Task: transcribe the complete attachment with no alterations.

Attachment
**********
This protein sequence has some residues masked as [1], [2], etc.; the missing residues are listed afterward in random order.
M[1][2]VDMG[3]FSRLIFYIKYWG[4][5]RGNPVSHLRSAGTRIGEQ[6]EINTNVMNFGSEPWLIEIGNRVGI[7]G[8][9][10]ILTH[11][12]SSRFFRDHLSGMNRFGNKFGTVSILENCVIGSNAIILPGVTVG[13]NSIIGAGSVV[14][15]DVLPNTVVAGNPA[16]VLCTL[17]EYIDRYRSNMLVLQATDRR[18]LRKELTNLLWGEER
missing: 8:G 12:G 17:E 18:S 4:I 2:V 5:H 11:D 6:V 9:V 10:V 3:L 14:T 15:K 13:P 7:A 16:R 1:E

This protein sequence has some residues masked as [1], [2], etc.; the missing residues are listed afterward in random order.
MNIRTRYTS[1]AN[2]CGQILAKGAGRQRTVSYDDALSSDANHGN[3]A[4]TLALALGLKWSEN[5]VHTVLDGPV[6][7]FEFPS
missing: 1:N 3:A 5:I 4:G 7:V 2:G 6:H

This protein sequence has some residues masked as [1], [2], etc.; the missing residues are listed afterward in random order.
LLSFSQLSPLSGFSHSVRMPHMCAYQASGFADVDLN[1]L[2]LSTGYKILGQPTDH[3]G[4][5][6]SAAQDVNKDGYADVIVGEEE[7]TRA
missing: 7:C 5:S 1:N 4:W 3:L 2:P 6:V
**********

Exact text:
This protein sequence has some residues masked as [1], [2], etc.; the missing residues are listed afterward in random order.
M[1][2]VDMG[3]FSRLIFYIKYWG[4][5]RGNPVSHLRSAGTRIGEQ[6]EINTNVMNFGSEPWLIEIGNRVGI[7]G[8][9][10]ILTH[11][12]SSRFFRDHLSGMNRFGNKFGTVSILENCVIGSNAIILPGVTVG[13]NSIIGAGSVV[14][15]DVLPNTVVAGNPA[16]VLCTL[17]EYIDRYRSNMLVLQATDRR[18]LRKELTNLLWGEER
missing: 8:G 12:G 17:E 18:S 4:I 2:V 5:H 11:D 6:V 9:V 10:V 3:L 14:T 15:K 13:P 7:A 16:R 1:E

This protein sequence has some residues masked as [1], [2], etc.; the missing residues are listed afterward in random order.
MNIRTRYTS[1]AN[2]CGQILAKGAGRQRTVSYDDALSSDANHGN[3]A[4]TLALALGLKWSEN[5]VHTVLDGPV[6][7]FEFPS
missing: 1:N 3:A 5:I 4:G 7:V 2:G 6:H

This protein sequence has some residues masked as [1], [2], etc.; the missing residues are listed afterward in random order.
LLSFSQLSPLSGFSHSVRMPHMCAYQASGFADVDLN[1]L[2]LSTGYKILGQPTDH[3]G[4][5][6]SAAQDVNKDGYADVIVGEEE[7]TRA
missing: 7:C 5:S 1:N 4:W 3:L 2:P 6:V